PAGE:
By Sarah Zorn | BrooklynPaper.com
Grand Army Plaza’s food truck rally has become a food fight.
The Prospect Park Alliance’s decision to expand its one-time festival into a monthly event — to be held on the third Sunday of every month until Oct. 16 — has inflamed many local business owners.
“This neighborhood is being exploited by a fad,” fumed Janice Pullicio, owner of Naidre’s café on Seventh Avenue near 12th Street. “We pay rent and taxes in the Park Slope community. Considering the economic hardship of the past few years, Prospect Park should be supporting, not hindering, local businesses.”
Melissa Murphy, owner of Sweet Melissa Patisserie on Seventh Avenue near First Street, agreed.
“I am paying so much money on rent, and there is a truck parked right outside my door on most days,” she said. “The fact that the community is supporting these non-local vendors is beyond ignorant.”
The Park Slope Civic Council and the Fifth Avenue Business Improvement District have also lodged complaints with the Alliance.
But Alliance spokesman Eugene Patron said that the food truck confab will benefit the community.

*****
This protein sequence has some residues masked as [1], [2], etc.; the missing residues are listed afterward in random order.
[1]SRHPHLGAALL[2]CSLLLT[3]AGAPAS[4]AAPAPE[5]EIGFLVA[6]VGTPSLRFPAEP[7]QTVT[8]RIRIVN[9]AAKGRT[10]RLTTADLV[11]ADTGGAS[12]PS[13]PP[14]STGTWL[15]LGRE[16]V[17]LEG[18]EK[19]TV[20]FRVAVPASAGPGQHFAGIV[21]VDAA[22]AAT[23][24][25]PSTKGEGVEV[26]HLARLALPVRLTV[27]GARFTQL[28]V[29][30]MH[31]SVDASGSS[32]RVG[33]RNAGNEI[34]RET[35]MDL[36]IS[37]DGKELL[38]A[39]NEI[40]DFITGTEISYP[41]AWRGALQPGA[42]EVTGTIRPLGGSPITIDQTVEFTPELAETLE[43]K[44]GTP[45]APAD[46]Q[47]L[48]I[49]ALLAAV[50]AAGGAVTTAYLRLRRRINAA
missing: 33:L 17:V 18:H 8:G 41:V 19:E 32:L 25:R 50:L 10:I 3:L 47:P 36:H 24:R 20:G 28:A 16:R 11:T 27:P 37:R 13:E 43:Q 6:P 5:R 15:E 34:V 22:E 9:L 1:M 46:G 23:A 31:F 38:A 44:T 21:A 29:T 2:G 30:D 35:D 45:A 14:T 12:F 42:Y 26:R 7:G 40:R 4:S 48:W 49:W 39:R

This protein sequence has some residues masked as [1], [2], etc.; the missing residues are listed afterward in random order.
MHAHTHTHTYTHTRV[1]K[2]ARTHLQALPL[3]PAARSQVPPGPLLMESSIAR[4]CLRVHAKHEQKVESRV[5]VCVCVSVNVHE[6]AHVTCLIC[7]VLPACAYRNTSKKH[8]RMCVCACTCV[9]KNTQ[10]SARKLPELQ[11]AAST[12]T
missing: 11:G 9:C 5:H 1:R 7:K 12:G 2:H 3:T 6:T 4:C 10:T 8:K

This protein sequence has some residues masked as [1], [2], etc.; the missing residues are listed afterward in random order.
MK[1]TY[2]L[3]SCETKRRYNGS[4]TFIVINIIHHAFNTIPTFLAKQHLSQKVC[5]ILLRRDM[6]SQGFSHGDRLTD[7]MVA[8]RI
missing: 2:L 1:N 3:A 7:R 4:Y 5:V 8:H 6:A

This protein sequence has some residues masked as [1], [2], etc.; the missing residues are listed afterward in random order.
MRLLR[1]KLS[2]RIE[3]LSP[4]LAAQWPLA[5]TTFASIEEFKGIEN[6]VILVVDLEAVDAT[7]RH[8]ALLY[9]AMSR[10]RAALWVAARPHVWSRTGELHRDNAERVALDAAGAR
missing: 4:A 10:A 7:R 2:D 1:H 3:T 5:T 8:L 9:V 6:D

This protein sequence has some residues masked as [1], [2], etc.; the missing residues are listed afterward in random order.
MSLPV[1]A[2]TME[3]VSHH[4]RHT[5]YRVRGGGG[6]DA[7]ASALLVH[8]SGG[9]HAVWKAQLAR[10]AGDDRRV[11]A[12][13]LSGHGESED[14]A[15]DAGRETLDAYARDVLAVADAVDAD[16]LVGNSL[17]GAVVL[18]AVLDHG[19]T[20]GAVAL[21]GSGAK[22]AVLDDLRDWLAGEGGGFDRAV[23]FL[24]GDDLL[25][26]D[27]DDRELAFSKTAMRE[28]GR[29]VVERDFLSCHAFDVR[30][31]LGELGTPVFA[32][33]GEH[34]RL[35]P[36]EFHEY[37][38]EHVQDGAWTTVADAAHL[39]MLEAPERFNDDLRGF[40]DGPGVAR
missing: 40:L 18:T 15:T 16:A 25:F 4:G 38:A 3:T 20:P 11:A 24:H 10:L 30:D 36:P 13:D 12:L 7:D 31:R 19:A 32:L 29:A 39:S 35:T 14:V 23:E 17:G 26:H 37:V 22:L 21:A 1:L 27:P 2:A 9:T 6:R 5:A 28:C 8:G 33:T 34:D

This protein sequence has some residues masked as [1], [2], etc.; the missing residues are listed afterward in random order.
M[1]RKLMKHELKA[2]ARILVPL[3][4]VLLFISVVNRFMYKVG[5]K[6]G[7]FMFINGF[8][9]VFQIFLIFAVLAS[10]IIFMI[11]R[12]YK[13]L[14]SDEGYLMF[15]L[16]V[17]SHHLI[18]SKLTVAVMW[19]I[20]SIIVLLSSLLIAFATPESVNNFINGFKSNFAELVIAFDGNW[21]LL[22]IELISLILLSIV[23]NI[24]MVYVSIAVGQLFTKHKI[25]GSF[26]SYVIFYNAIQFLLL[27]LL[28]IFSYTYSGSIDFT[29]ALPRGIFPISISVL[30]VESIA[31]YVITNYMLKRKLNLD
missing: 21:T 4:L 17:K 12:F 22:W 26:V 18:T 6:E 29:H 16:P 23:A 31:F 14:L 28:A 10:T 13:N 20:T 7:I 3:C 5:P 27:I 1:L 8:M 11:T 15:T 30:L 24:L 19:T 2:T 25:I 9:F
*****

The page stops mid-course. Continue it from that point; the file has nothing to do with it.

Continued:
“There are concerns every time there is a big change,” said Patron. “But we strongly believe that having something so exciting happening at the park only increases interest in — and exploration of — the neighborhood around it.”
Pullicio hungrily disagrees.
“All the trucks do for us is leave a mess for the Sanitation Department to clean up with taxpayer dollars. So for them to swoop in out of nowhere and steal away our business in the height of our season is beyond infuriating.”
Susan Povich, who plans to make her popular Red Hook Lobster Pound truck a regular at the rallies, bristles at these accusations.
“We are all responsible business owners. We clean up after ourselves, accrue our fair share of expenses and between us, employ hundreds of members of the Brooklyn community.”
And the idea that she’s poaching business?
“We’re not. And if we do, maybe they should take it as a sign to change their menus.”
Not every shop owner opposes the food trucks.
“Having a few trucks at the park one afternoon does not affect things all the way down on Fifth Avenue,” said Caitlin Geoghan, owner of Gorilla Coffee on Fifth Avenue. “This neighborhood is big enough and affluent enough to support many different kinds of businesses. So, more power to the trucks!”
Wherever you stand on the issue, one thing’s for sure, this Sunday, you can order your wafels and dinges with a side of controversy.
Food Truck Rally at Grand Army Plaza (Union Street between Flatbush Avenue and Prospect Park West in Park Slope), June 19, July 17, Aug. 21, Sept. 18, and Oct. 16, 11 am-5 pm. For info, visit www.nycfoodtrucks.org.